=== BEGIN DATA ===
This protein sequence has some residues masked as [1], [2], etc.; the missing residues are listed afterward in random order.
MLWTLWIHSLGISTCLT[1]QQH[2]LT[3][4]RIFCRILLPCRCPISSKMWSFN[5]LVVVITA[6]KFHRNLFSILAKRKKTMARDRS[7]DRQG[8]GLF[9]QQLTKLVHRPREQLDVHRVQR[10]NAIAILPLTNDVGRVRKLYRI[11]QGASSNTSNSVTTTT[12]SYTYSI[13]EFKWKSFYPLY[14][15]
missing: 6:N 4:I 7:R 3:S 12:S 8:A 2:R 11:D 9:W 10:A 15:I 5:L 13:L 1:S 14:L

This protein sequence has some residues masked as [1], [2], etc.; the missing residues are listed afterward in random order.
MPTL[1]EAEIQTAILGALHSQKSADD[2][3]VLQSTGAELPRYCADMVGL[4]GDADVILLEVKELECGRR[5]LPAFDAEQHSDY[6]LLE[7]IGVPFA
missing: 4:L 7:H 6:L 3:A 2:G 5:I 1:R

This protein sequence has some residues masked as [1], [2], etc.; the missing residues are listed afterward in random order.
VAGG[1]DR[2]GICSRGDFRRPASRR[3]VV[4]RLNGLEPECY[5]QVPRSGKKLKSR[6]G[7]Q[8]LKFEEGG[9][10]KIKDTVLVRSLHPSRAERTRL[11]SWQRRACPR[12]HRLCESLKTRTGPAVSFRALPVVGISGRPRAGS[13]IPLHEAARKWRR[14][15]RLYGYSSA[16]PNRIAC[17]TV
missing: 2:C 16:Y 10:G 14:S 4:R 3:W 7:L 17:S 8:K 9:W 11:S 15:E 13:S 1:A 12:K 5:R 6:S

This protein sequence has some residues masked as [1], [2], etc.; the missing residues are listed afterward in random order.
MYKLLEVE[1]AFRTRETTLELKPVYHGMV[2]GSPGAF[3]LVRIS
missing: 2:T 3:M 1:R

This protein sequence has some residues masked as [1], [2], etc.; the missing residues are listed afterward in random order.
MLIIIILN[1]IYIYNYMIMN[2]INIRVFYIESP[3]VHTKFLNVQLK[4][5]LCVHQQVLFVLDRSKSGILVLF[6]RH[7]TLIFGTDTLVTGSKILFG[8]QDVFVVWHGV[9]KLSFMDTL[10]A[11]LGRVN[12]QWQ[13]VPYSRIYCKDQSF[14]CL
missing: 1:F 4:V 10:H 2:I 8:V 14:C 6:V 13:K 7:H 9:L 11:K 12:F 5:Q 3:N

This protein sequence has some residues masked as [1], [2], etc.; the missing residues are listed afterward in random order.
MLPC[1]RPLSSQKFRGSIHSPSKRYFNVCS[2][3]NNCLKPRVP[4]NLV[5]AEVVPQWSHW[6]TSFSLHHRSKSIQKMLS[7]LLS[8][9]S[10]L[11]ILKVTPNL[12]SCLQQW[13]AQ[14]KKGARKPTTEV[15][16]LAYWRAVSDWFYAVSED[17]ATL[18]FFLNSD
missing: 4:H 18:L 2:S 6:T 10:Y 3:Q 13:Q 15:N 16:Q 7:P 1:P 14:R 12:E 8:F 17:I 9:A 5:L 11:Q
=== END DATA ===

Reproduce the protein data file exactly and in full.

This protein sequence has some residues masked as [1], [2], etc.; the missing residues are listed afterward in random order.
MLWTLWIHSLGISTCLT[1]QQH[2]LT[3][4]RIFCRILLPCRCPISSKMWSFN[5]LVVVITA[6]KFHRNLFSILAKRKKTMARDRS[7]DRQG[8]GLF[9]QQLTKLVHRPREQLDVHRVQR[10]NAIAILPLTNDVGRVRKLYRI[11]QGASSNTSNSVTTTT[12]SYTYSI[13]EFKWKSFYPLY[14][15]
missing: 6:N 4:I 7:R 3:S 12:S 8:A 2:R 11:D 9:W 10:A 15:I 5:L 13:L 1:S 14:L

This protein sequence has some residues masked as [1], [2], etc.; the missing residues are listed afterward in random order.
MPTL[1]EAEIQTAILGALHSQKSADD[2][3]VLQSTGAELPRYCADMVGL[4]GDADVILLEVKELECGRR[5]LPAFDAEQHSDY[6]LLE[7]IGVPFA
missing: 4:L 7:H 6:L 3:A 2:G 5:I 1:R

This protein sequence has some residues masked as [1], [2], etc.; the missing residues are listed afterward in random order.
VAGG[1]DR[2]GICSRGDFRRPASRR[3]VV[4]RLNGLEPECY[5]QVPRSGKKLKSR[6]G[7]Q[8]LKFEEGG[9][10]KIKDTVLVRSLHPSRAERTRL[11]SWQRRACPR[12]HRLCESLKTRTGPAVSFRALPVVGISGRPRAGS[13]IPLHEAARKWRR[14][15]RLYGYSSA[16]PNRIAC[17]TV
missing: 2:C 16:Y 10:G 14:S 4:R 3:W 7:L 17:S 8:K 9:W 11:S 15:E 13:S 1:A 12:K 5:R 6:S

This protein sequence has some residues masked as [1], [2], etc.; the missing residues are listed afterward in random order.
MYKLLEVE[1]AFRTRETTLELKPVYHGMV[2]GSPGAF[3]LVRIS
missing: 2:T 3:M 1:R

This protein sequence has some residues masked as [1], [2], etc.; the missing residues are listed afterward in random order.
MLIIIILN[1]IYIYNYMIMN[2]INIRVFYIESP[3]VHTKFLNVQLK[4][5]LCVHQQVLFVLDRSKSGILVLF[6]RH[7]TLIFGTDTLVTGSKILFG[8]QDVFVVWHGV[9]KLSFMDTL[10]A[11]LGRVN[12]QWQ[13]VPYSRIYCKDQSF[14]CL
missing: 1:F 4:V 10:H 2:I 8:V 14:C 6:V 13:K 7:H 9:L 11:K 12:F 5:Q 3:N

This protein sequence has some residues masked as [1], [2], etc.; the missing residues are listed afterward in random order.
MLPC[1]RPLSSQKFRGSIHSPSKRYFNVCS[2][3]NNCLKPRVP[4]NLV[5]AEVVPQWSHW[6]TSFSLHHRSKSIQKMLS[7]LLS[8][9]S[10]L[11]ILKVTPNL[12]SCLQQW[13]AQ[14]KKGARKPTTEV[15][16]LAYWRAVSDWFYAVSED[17]ATL[18]FFLNSD
missing: 4:H 18:L 2:S 6:T 10:Y 3:Q 13:Q 15:N 16:Q 7:P 1:P 14:R 12:E 8:F 17:I 9:A 5:L 11:Q